I won’t say I’m a genius, others have, but I don’t feel appreciated.  I’ve tried my hand out in politics.  The recent campaign between David Weprin and Bob Turner gave me a chance to get involved and so I did.  I felt degraded as a volunteer, I felt like a pawn in the game of political hacks.  It was disgusting, I think the candidate was genuine, but his staff was terrible.  They treated me like a baby and gave me the crap they feed the press, I could see right past them.

I could see right past the crap they tried to feed me.  The internal polls were manipulated, by adjusting demographics to change perceptions, given what the real numbers were.  Both campaigns were guilty of this.  David Weprin’s campaign lied about the numbers, to not look like they were collapsing!  Bob Turner’s campaign lied about the number, to not look like they were leading!  The way they did was by targeting specific households that represent the district.  In both cases, they picked households to create a specific perception.  They knew how the poll was going to be and made sure to make it look that way.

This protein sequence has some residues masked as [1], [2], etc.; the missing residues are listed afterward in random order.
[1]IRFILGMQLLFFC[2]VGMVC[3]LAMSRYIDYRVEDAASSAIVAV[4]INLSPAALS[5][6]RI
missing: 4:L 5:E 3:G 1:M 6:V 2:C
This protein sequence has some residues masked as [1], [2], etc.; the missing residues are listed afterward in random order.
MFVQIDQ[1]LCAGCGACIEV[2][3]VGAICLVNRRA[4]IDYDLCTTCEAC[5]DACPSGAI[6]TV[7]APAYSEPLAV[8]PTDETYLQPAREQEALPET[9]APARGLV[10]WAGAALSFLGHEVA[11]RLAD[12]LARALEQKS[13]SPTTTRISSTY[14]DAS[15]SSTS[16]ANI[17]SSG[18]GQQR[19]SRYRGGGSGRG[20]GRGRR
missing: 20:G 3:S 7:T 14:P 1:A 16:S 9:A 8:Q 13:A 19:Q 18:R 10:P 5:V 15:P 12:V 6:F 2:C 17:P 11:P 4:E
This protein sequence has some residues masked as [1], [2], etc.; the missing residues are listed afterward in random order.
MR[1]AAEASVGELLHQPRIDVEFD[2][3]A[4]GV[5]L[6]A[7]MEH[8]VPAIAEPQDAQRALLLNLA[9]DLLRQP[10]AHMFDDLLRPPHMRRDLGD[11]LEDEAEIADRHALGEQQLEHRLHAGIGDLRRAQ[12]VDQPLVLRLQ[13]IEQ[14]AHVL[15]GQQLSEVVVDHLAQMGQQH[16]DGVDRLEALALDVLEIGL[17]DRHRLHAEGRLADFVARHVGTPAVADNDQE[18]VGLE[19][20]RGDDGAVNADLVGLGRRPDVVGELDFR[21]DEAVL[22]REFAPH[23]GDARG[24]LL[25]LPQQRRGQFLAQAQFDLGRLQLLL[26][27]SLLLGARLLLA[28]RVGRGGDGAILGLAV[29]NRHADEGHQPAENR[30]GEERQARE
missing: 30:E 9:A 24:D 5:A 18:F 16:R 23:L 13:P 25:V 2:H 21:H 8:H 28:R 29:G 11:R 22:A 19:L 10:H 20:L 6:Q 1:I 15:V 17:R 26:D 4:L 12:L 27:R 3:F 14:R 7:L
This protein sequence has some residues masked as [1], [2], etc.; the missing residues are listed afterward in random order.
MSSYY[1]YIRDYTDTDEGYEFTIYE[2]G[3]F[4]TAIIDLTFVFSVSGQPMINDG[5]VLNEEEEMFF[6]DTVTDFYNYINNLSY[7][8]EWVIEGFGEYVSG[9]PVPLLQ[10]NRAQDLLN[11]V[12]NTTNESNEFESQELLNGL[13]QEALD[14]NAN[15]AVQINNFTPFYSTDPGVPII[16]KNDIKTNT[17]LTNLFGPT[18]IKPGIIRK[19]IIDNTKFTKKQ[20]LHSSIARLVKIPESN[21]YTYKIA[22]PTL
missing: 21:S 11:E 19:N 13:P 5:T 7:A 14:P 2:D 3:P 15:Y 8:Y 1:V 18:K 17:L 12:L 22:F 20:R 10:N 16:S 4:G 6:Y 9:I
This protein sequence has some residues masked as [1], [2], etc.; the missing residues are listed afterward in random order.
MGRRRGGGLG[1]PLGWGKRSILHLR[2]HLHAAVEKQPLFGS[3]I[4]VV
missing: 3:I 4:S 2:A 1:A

I don’t feel valued as a volunteer, I feel like I’ve been a pawn of someone else’s egotistical quest.  I don’t know if the candidate realized what happened, but I’m stunned, absolutely stunned by what was allowed to happen.

Most volunteers are dumb and buy into the crap, but I think it should have been obvious I wasn’t falling for it, but they kept trying to spoon feed me.  I wanted to help, because I wanted to feel I was making a difference and I get the feeling the staff doesn’t care about trying to make it look like they cared about the volunteers.

Offer help to a desperate campaign and they’ll acknowledge you.  Offer help to a campaign leading, they’ll forget about you.  It won’t get you anywhere, but neither gets America anywhere.

The School Paradox